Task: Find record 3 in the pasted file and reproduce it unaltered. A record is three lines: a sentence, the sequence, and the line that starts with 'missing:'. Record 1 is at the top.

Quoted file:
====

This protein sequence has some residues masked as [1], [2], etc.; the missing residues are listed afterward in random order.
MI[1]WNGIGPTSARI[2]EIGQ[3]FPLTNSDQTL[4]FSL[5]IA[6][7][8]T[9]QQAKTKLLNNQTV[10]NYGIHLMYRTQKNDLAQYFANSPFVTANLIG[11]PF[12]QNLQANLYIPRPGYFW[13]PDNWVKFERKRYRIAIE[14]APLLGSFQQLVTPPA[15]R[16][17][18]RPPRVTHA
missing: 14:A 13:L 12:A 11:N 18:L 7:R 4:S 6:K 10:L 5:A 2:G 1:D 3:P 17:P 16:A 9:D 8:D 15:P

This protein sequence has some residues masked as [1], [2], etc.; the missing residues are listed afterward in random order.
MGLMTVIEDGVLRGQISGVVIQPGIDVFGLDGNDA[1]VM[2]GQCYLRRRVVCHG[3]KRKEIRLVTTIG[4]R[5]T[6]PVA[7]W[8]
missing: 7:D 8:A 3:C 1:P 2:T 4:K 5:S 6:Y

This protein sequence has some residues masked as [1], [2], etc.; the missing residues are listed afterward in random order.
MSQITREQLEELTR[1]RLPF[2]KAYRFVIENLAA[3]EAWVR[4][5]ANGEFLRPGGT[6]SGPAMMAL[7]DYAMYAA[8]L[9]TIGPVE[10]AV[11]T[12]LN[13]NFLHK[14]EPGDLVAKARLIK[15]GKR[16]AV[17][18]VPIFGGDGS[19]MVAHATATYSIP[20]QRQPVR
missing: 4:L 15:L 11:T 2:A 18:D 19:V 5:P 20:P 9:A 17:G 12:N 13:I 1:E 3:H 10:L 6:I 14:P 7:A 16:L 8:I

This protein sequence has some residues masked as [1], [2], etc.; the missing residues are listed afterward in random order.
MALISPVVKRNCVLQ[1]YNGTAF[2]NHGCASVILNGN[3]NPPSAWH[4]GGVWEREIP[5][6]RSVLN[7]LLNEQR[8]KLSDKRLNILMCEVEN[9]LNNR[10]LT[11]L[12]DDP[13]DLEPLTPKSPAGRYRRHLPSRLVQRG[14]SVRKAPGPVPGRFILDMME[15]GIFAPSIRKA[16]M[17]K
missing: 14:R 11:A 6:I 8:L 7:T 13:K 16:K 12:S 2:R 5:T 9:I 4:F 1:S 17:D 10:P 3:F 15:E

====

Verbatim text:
This protein sequence has some residues masked as [1], [2], etc.; the missing residues are listed afterward in random order.
MSQITREQLEELTR[1]RLPF[2]KAYRFVIENLAA[3]EAWVR[4][5]ANGEFLRPGGT[6]SGPAMMAL[7]DYAMYAA[8]L[9]TIGPVE[10]AV[11]T[12]LN[13]NFLHK[14]EPGDLVAKARLIK[15]GKR[16]AV[17][18]VPIFGGDGS[19]MVAHATATYSIP[20]QRQPVR
missing: 4:L 15:L 11:T 2:A 18:D 19:V 5:P 20:P 9:A 17:G 12:N 13:I 1:E 3:H 10:L 6:I 14:P 7:A 16:L 8:I